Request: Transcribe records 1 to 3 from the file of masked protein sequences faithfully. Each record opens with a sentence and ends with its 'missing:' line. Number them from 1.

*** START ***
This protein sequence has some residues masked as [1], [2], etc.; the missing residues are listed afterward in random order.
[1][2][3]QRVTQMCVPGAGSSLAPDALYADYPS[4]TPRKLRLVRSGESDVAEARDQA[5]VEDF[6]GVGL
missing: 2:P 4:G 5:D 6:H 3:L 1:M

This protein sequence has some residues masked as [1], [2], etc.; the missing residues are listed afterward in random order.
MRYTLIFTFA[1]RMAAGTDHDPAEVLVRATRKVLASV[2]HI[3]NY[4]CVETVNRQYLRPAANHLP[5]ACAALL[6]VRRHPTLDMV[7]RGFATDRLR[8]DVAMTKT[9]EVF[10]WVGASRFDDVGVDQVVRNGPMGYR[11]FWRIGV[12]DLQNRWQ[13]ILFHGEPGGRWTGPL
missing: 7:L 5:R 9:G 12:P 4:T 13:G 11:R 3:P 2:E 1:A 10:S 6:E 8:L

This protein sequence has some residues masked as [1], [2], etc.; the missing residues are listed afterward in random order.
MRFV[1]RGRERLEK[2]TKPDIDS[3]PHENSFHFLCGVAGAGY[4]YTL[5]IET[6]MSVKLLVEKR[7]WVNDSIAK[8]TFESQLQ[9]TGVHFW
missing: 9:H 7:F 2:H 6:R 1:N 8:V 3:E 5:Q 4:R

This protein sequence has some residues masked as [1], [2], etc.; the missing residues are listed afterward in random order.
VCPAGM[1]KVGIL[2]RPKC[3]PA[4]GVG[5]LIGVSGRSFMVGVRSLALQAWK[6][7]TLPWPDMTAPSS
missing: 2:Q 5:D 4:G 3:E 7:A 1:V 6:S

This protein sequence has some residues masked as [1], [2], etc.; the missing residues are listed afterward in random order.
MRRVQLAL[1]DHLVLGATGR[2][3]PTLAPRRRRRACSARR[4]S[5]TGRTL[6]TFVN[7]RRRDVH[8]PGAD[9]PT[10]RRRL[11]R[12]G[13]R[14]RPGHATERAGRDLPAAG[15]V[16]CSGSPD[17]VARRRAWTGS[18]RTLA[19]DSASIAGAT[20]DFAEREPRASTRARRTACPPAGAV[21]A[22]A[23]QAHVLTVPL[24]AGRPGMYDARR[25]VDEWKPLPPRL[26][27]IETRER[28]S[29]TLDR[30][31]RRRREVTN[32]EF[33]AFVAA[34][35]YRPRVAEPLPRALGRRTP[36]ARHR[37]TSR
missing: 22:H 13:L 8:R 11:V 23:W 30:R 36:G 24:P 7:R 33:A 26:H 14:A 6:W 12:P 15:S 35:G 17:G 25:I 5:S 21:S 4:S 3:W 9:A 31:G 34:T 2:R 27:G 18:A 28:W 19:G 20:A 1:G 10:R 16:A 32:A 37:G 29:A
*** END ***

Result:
This protein sequence has some residues masked as [1], [2], etc.; the missing residues are listed afterward in random order.
[1][2][3]QRVTQMCVPGAGSSLAPDALYADYPS[4]TPRKLRLVRSGESDVAEARDQA[5]VEDF[6]GVGL
missing: 2:P 4:G 5:D 6:H 3:L 1:M

This protein sequence has some residues masked as [1], [2], etc.; the missing residues are listed afterward in random order.
MRYTLIFTFA[1]RMAAGTDHDPAEVLVRATRKVLASV[2]HI[3]NY[4]CVETVNRQYLRPAANHLP[5]ACAALL[6]VRRHPTLDMV[7]RGFATDRLR[8]DVAMTKT[9]EVF[10]WVGASRFDDVGVDQVVRNGPMGYR[11]FWRIGV[12]DLQNRWQ[13]ILFHGEPGGRWTGPL
missing: 7:L 5:R 9:G 12:P 4:T 13:G 11:R 3:P 2:E 1:A 10:S 6:E 8:L

This protein sequence has some residues masked as [1], [2], etc.; the missing residues are listed afterward in random order.
MRFV[1]RGRERLEK[2]TKPDIDS[3]PHENSFHFLCGVAGAGY[4]YTL[5]IET[6]MSVKLLVEKR[7]WVNDSIAK[8]TFESQLQ[9]TGVHFW
missing: 9:H 7:F 2:H 6:R 1:N 8:V 3:E 5:Q 4:R